CNA – During the tech sector’s pandemic-era boom, employee headcount became one of the reigning barometers of success.
Quarter after quarter, alongside traditional metrics like revenue growth and operating margin, companies across Silicon Valley reported to analysts and investors the thousands of workers they had added to their ballooning payrolls.
A prime follower of this more-the-merrier hiring approach was Facebook parent company Meta, which for the last three years grew its employee base at a dizzying pace.
Between the end of 2019 and its peak headcount in 2022, the company nearly doubled in size to some 87,000 employees.
The hiring sustained its ambitious (and in some cases seemingly ill-fated) projects like its big bet on the metaverse.
But it also let the company take an aggressive stance in the talent wars as it scooped up skilled tech workers rather than watch them migrate to competitors.
Recently, a former Meta employee who was laid off in the first round of cuts, said in a video posted on rival platform TikTok that it “seemed like Meta was hiring us so other companies couldn’t have us and then they were just kind of hoarding us like Pokemon cards”.
But now in a serious case of corporate whiplash, Meta Chief Executive Officer Mark Zuckerberg on March 14 said that the company would slash an additional 10,000 employees on top of the 11,000 in cuts announced in November 2022.
Taken together, that’s a nearly 25 per cent reduction of its workforce from the company’s peak just six months ago.
Investors sent the stock up 7.25 per cent last Tuesday, though the shares are still hovering at around half the value reached during their 2021 zenith.
The intense tech hiring boom has now turned into a hiring bust – less euphemistically known as mass layoffs.
On the surface the deep cuts are about all the usual things that layoffs are meant to signal: Controlling costs, making Wall Street happy, etc. But they also reflect a deeper shift in thinking about the metrics that matter in a tech sector that has long been able to make up its own rules.
During the pandemic, as tech CEOs accelerated their empire building, a massive and growing headcount somehow became equated with a company’s overall health – a sign that it had cash, clout and big ambitions.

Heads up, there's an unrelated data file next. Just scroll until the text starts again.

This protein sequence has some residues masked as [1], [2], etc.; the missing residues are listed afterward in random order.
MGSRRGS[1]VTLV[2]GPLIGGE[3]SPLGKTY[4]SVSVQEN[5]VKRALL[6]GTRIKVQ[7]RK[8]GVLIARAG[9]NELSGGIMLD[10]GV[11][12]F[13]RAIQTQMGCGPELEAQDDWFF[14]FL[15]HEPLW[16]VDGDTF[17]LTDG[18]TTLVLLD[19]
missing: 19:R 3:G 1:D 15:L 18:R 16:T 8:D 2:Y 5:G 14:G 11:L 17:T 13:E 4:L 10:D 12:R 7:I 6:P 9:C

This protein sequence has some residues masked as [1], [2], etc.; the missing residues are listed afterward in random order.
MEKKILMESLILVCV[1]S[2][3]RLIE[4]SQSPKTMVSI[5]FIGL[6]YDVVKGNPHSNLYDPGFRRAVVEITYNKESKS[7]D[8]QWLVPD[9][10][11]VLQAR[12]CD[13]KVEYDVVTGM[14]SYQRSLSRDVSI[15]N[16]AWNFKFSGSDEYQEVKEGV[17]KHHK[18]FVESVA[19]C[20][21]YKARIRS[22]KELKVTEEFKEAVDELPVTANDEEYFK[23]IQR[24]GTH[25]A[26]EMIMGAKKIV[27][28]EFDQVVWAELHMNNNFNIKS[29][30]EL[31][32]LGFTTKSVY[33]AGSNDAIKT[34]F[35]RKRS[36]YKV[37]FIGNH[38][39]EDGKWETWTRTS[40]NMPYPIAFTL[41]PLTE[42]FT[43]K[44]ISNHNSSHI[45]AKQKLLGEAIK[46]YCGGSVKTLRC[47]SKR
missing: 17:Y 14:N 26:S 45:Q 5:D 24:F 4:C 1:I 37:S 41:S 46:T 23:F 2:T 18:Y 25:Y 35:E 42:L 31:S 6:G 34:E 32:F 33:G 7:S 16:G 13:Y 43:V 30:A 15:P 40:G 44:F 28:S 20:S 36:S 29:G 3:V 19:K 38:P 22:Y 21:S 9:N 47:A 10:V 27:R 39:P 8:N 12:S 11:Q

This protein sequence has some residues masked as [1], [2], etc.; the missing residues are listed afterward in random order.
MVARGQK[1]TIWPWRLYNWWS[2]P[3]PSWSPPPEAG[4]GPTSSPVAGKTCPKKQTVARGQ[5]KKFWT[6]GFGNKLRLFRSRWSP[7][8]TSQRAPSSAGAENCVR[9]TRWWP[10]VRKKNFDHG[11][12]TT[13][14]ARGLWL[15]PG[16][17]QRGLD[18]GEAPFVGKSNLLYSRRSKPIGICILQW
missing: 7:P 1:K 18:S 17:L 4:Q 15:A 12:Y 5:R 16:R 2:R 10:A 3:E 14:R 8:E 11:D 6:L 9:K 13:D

Apple was unique in avoiding a pandemic-fuelled hiring binge, and thus big layoffs. But for the rest, a mammoth employee base now means bloat and a lack of discipline, hence why Zuckerberg has dubbed 2023 Meta’s “Year of Efficiency”.
Tech companies are instead turning to more traditional ways to measure success – in part because that’s what Wall Street is demanding as the economy and their performance sours.
At Salesforce, for example, CEO Marc Benioff for years was able to defy calls to grow the company’s profitability alongside revenue. Now, as he faces off against a half dozen activist investors, he has cut his workforce by thousands and has lasered in on profit margins.
For Zuckerberg, broad restructuring also lets him quietly pull back on business ventures that don’t seem to be going anywhere, such as his misguided efforts to sell virtual reality headsets to employers.
One source of inspiration for slimming down comes from none other than Elon Musk, who has decimated Twitter’s staff since acquiring the social media platform last year.
It has gone from 7,500 employees to about 2,000, with reportedly an additional 10 per cent of employees cut as recently as last month.
That Musk has somehow been able to keep the social media platform running – many would argue just barely – on a demoralised skeleton crew has likely given other tech CEOs license to reevaluate the scale of their own operations and their ability to do more with less.
Silicon Valley enterprises tend to work in a herd mentality. They hire together as a pack, and they fire together as a pack.
That’s one reason why so many of the initial cuts across the sector fell in the six per cent to 10 per cent range of a company’s overall head count.
There doesn’t appear to be any real magic to those numbers, other than that’s what the other guy was doing.
With Meta now hitting a nearly 25-per-cent staff reduction, there is a very real likelihood that others in the tech world will follow suit. But if there was ever a time to break free of tech’s groupthink mentality, this is it.
The companies that apply more rigour to their layoff decisions than they did to their freewheeling hiring will be the ones who reap the greatest benefit in the long run.